The dying roots of your garden plants each season supply some of this food, but continual mulching will help even more. Nature feeds the top of the soil, and immediately under your mulch the soil will be alive with the Front Line decomposer’s that take some sustenance, and in turn break down the material further to allow even more and varied critters to further complete the work. In time the material will be completely broken down and distributed through the top 6-12″ of the soil by worms and other animals. This is how all the leaves in the forest are gone by the time the next season’s Fall approaches. The previous year’s leaves have fed the soil, which in turn fed the trees and allowed them to make more leaves… which in turn feed the soil. Perfect and Beautiful. Since we harvest much of the surplus of our gardens we must ensure we add back those nutrients in the form of compost or mulches.

It should go without saying that spraying and “-cide” on the garden -plants or soil- will take you back to Step #1 in a very real way and is to be avoided like the plague. A Dairy Farmer would never take a shotgun to his herd and hope to stay in business. We are all ranchers, it is just that the Vegetable Garden’s herds live underground!

3 years ago I had to water my “soil” to even be able to get a sharpened spade into it, and ended up using a pickaxe (literally) to break it up. Now I can stick a 2×2″ stake in 6″ deep by hand when I string my pea trellis and I expect further fertility gains for at least 3-5 more years. Nature wants healthy soil, and has a gazillion tools to help create it. All you have to do is rebuild a suitable environment, and either wait for the magic, or help it along with compost. Re-Building our soils is one of the most important legacies we can leave to future generations. Be the Change!

Good luck and Great Gardening!

11 Responses

  1. Awesome post! Reading about your yard and all the compost makes me want to go dig around in the dirt. As the days start heating up more and more around here, you can really smell that earthy, dirt smell in the afternoons when the sun hits. …mmm

  2. What a great post. You have explained exactly what is needed for good soil, and how to get it. New gardeners would benefit from this wonderful, easy-to-understand explanation.

    Jan Always Growing

  3. Thanks for the information! We have pretty good soil, but I still need to learn how to take care of it.

  4. do you have a service that collects all the organic matter for the compost or where do you get it?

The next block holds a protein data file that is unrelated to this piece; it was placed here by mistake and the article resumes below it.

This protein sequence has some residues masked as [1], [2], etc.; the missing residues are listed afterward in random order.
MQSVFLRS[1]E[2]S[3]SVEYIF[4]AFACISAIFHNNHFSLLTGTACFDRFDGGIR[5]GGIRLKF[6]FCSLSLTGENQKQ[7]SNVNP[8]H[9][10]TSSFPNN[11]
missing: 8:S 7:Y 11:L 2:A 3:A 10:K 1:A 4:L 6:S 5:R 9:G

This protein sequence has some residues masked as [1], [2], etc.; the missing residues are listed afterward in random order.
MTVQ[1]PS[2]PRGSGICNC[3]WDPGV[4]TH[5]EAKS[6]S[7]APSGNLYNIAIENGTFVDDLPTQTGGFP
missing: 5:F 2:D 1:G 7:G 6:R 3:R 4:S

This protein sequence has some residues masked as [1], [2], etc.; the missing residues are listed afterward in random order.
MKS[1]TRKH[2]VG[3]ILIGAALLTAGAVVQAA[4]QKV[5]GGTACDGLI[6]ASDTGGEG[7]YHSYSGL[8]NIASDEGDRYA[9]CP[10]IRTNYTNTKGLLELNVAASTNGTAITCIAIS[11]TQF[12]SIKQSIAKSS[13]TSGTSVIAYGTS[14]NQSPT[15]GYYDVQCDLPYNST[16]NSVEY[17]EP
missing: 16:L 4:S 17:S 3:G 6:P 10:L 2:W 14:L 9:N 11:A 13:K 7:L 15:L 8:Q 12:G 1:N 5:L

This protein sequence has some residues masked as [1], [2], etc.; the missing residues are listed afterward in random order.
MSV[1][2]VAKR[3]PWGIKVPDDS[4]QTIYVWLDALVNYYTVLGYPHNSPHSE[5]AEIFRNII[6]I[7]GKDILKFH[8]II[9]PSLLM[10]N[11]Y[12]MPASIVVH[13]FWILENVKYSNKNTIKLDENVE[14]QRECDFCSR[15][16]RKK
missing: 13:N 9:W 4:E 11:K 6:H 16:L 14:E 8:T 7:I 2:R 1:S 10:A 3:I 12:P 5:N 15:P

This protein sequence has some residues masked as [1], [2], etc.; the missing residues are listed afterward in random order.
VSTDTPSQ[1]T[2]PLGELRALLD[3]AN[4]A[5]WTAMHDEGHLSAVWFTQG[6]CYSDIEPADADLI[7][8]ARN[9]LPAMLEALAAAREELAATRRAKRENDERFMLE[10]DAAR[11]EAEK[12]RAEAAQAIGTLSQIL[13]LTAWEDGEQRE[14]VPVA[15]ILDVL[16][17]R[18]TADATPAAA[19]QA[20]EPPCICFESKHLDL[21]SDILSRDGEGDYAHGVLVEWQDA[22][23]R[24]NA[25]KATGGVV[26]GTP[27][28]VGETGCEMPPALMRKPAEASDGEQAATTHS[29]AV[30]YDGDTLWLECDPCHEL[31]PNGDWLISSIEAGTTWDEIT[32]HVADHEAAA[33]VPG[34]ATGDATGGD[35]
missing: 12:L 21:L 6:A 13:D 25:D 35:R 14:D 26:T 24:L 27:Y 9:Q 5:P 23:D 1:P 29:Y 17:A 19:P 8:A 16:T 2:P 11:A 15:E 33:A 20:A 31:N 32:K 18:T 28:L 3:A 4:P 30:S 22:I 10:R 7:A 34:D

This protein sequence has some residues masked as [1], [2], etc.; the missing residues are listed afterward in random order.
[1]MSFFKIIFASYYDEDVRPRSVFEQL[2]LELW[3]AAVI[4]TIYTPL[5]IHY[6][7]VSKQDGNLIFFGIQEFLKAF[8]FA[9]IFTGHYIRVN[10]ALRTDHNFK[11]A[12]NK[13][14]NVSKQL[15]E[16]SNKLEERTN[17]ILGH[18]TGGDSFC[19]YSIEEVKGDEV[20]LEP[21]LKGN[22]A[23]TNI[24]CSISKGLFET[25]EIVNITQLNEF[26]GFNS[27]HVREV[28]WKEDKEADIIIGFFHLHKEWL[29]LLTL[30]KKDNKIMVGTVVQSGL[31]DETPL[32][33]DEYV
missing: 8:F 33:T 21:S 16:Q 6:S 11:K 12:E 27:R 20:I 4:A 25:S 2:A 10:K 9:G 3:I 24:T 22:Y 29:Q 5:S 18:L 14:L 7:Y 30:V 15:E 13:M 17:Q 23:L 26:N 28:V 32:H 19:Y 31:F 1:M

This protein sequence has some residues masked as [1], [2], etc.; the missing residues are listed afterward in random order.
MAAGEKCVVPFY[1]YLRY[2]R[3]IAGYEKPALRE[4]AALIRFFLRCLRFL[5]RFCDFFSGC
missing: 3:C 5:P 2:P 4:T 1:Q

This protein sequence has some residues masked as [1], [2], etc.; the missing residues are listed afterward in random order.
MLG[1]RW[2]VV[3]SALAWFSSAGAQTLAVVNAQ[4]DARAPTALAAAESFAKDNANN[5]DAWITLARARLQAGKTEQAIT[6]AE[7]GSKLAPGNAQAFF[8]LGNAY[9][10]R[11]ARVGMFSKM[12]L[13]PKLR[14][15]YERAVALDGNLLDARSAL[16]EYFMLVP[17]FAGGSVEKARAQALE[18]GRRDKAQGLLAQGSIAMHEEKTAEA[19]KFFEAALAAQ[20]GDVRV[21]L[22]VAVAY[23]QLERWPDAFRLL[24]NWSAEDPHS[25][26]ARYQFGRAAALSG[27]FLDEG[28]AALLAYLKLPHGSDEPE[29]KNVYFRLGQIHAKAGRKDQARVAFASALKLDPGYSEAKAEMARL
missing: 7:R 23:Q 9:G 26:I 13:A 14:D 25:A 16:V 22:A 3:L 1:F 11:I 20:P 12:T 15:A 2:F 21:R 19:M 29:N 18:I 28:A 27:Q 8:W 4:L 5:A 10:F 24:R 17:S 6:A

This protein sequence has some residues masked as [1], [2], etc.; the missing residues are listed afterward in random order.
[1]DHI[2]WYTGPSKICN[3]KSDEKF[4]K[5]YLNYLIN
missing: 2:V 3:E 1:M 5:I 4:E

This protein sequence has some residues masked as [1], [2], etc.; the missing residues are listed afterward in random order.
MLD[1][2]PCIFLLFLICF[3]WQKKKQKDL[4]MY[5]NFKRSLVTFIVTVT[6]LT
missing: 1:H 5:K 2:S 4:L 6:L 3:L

5. Is rototililng forgivable in these early, early stages? I don’t know if I have that much double-digging in me.

    I can also get half-composted horse manure (with lots of straw) nearly free; would there be dire consequences from spreading 6″ of that on my subsoil and just letting the bugs and microbes and worms have at it?

  6. Thanks everyone!

    GCAmerica. I have no service to collect the material from the resturaunts. I spoke to the owner, who was remarkably excited to set up our system (she is pretty green). Her staff fills the buckets, puts the lids on and stacks them out back. I stop by once or twice a week (daily in their peak season) and through them in the back of my Honda Insight. This is only a coffee shop -in a full blown restaurants you might be able to get a Compost Coop set up with multiple people sharing the larger amounts. Growing Power (www.growingpower.org) collects over 2,500,000 lbs of restaurant waste annually to run their greenhouses on vermicomposting manure. The resources (waste) are out there for the taking… just ask!

    Emily -that manure is GOLD! Laying it on top will work fabulous -if your soil is truly dead then mix in a little living compost to inoculate it, if not throw it on and watch the worms throw a party! I caution planting in any manure until it is well composted. Let it sit for 3 months, turn it in (or top dress with compost) and stick in transplants or seed. This would be a great bed to start for fall crops like Kale, Spinach, or Turnips.

  7. Ok, here’s my plan: have a few loads of half-composted horse manure delivered. Spread about. Sow with a mix of rye grass, winter-kill alfalfa, and field peas. Mow (hopefully with a scythe) at least once over the summer. Allow to re-seed this year. Next year, use part of the area for a 3 Sisters garden; let the rest continue to grow. Mow just as seed heads form to prevent re-seeding. The ultimate goal for this section is probably grains and dry beans, either in rotation or in concert.

    How does that sound to you?

  8. Fabulous, indeed. I think I might be turning a wee green with envy!

  9. Great post on soil, Rob. I wonder how many people stop to think when they buy their new suburban house how badly the soil has been mistreated. I was only sorry to hear you are using a power mower. Is it a 2-stroke?

  10. Thanks Ed. No Worries on the mower -its a 24 volt rechargeable Black and Decker ;)) the first year we used our reel mower, but on the .5 acre lot it was taking 3-4 hours just to mow the lawn, and it had to be done every other day in the peak growing season to keep it from getting too long. the reel mower worked great in our small Urban lot, but the choice was made that those 12 hours a week would be better spent in other “green” pursuits like food production or rain barrel manufacturing. 10 barrels bought me a mower.